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August 2, 1940 A Reprimand

Aldershot, N.S.


Dear Annalea,


For some reason or other I have missed something the last few days. I wonder what it could be? But I suppose I shouldn’t expect too much from you as after all you are still only a little girl & life must have so many new thrills for you. You told me once that you didn’t mind how many letters you received but that not to expect an answer to them all as you would only write when you were in the humor, so I’m taking you at your word.


It poured all day yesterday & I have been sick all day to-day, so you can imagine how pleasant that has been. Nevertheless, to-day was awfully hot & with August just setting in we can expect plenty of it. You know it’s hard for me to believe that summer is half finished. Why, it seems ages & ages since I started going with you & again, everything is as closely linked together that it seems only the other day that I met you. Time has traveled so fast that its hard for me to believe so many really important things have happened.

(note to reader: this was sent in the same envelope)

August 4

As your letter has just arrived I find myself in quite a quandary. It seems to me I am taking quite a reprimand for my letter, or is it on account of the mood you speak of? “I crave action, not fun.” Please, don’t do anything foolish until I see you again Dear. After all, the army doesn’t expect any more than one to enlist out of a family of two or possibly three. Please remember that yours truly would become practically useless to the Army if there wasn’t that faith at home to drive me on. To you it’s hard to understand, to me it means everything.

Dear, I never saw thoughts so wonderfully expressed in my life as in your letter & I shall take the reprimand without a murmur. No words in self defence are needed by you & if you feel that letter was uncalled for, destroy it.


Aldershot is situated on a high hill over looking the town of Kentville which is about two miles distant in the valley below us. The ground is a mixture of gray clay & sand. Two hundred yards inside the gate on the highest point stands an immense water tower, just completed, which holds 165,000 gals & stands 135 ft in height. Beside it are all the main Administrative buildings of the camp. In front to the left is a long parade ground stretching a couple of miles & almost 1/3 of a mile wide. On it’s left it is flanked by woods; on its right, row after row of tents. At the far end, the tents extend right across the ground. Stationed here are N.P.A.M troops who moved in August 1st & leave about the 18th. In front to the right are the Officers Barracks & tents. Sixty of us are housed the rest are in the tents. Our mess is situated beside us. Back of us is a railway siding & below that “B Company” parade ground about 250 yds square, & completely enclosed by buildings, both barracks & mess halls & store houses etc. Directly down behind this again is a forest of about two miles distance through. To the left & back of buildings, running now parallel to the parade ground & tents is a steep incline of about 50 ft in height, fully enclosed within woods. The detention camp is situated here, an area of two acres fully enclosed by a high bard wire fence. Directly in front of this is the rifle range, the longest range being 1500 yards.. If you don’t know long this is remember there are 1760 yds in a mile. Aldershot itself is, I imagine, about 4 miles long & a depth of about 3 miles. A lot of this is woods to say nothing of a turtle pond.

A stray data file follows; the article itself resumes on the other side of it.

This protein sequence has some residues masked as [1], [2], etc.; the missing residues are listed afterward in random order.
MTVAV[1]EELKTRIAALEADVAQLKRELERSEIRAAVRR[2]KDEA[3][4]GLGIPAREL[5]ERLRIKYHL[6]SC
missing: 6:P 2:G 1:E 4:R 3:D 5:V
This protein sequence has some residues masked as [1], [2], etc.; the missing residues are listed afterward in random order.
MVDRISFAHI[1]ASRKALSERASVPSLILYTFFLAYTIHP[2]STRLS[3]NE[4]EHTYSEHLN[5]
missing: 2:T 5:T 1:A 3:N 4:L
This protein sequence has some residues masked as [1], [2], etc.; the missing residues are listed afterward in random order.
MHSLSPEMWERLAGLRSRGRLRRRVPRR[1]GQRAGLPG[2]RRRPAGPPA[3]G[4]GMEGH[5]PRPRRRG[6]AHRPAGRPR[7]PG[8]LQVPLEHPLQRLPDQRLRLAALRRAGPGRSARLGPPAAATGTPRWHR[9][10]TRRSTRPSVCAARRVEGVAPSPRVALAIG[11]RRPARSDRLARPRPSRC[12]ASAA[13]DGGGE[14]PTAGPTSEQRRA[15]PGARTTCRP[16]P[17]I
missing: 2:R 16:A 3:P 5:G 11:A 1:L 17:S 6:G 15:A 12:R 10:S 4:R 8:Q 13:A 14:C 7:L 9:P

Darling, I’m afraid my descriptive powers are very poor, lacking very much in detail, to say nothing of poetry. To demonstrate more fully I just made a beautiful diagram of the camp but on second thought its in the basket. You know, there are certain things even the Officers are not privileged to do do, even for their girlfriends, so until you come over & see it with your own eyes it shall have to be left at that outside of a few snap shots. Speaking of Snap Shots, I took a few yesterday & if they turn out at all good you shall receive them in all due course.


Yesterday afternoon five of us hopped a car went to Halifax 82 miles distant. I had the receiver off the hook to ring you up, but decided that if your Mother was alone she might get an awful start so thought better of it even though I was just dying to hear your voice. While there, I went over to Dartmouth to the P.E.I. Highlander Mess & met quite a number of the boys. I later went down to the Scotia Hotel where there was a big dance going on & met Capt. Read’s wife nee Unice Storey, whom I went to school with & had two or three dances. I drove home. The rest were slightly under the weather. A Buick Convertible Coupe. What a dab to drive.

Was in charge of a party on Church parade today. An immense crowd were there, town people included. I hope this letter hasn’t bored you Dear.

Love

Arnold.

P.S. Regards & a quick hi to your parents Sweetheart.

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Aldershot, N.S. Dear Annilea: Just another hot day. Over there you actually don’t know what heat is. No wind, no nothing. A blazing hot sun on sand, like a desert & as if that wasn’t enough , no water